First World War: Work with refugees in Folkestone

At the 1915 Old Scholars’ Association AGM Ivy Weston gave an account of her work amongst refugees arriving at Folkestone, which was reproduced in Bootham magazine, December 1915. Whitsuntide, the Old Scholars’ Reunion, was a joint event between Bootham and The Mount (the Quaker girls’ school in York). Below is a summary of Ivy’s account.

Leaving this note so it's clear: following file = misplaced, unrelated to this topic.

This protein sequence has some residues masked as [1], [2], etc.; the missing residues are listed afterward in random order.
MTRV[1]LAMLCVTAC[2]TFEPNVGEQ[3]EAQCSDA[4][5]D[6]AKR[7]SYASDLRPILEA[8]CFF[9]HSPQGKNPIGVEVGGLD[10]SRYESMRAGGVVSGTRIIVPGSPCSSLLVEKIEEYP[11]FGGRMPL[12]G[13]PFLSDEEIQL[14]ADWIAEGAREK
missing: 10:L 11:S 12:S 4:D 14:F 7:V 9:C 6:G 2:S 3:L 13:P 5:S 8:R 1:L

She mentioned that Folkestone was the main port of arrival soon after the outbreak of war. A War Refugee Committee was set up, and arrangements were made to meet all the boats, which were coming from Ostend, Calais, Boulogne, Flushing and Dieppe. Due to the numbers of refugees arriving the committee asked the Government to send some help. The Government paid for food and train tickets to London or any central depot, and the Corporation lent them a large building that had been a grammar school. People from across the country sent gifts to supplement the necessities that were being provided. The committee started providing food (coffee, sandwiches, biscuits, milk and apples) at the harbour, as people were so hungry when they arrived. They fed as many as five or six thousand people per day at the busiest times. Ivy mentioned the team of eight or ten volunteer sandwich cutters, who “reached such a stage of perfection that they could turn out a thousand sandwiches in an hour”. She talked about how “when the boat was in the people seemed to sweep over you like a rough sea; panic-stricken people who came straight from Ostend, straight from the horrors, and not only hungry people but starving; in many cases some of them had walked through Belgium to Ostend, many carrying babies.”


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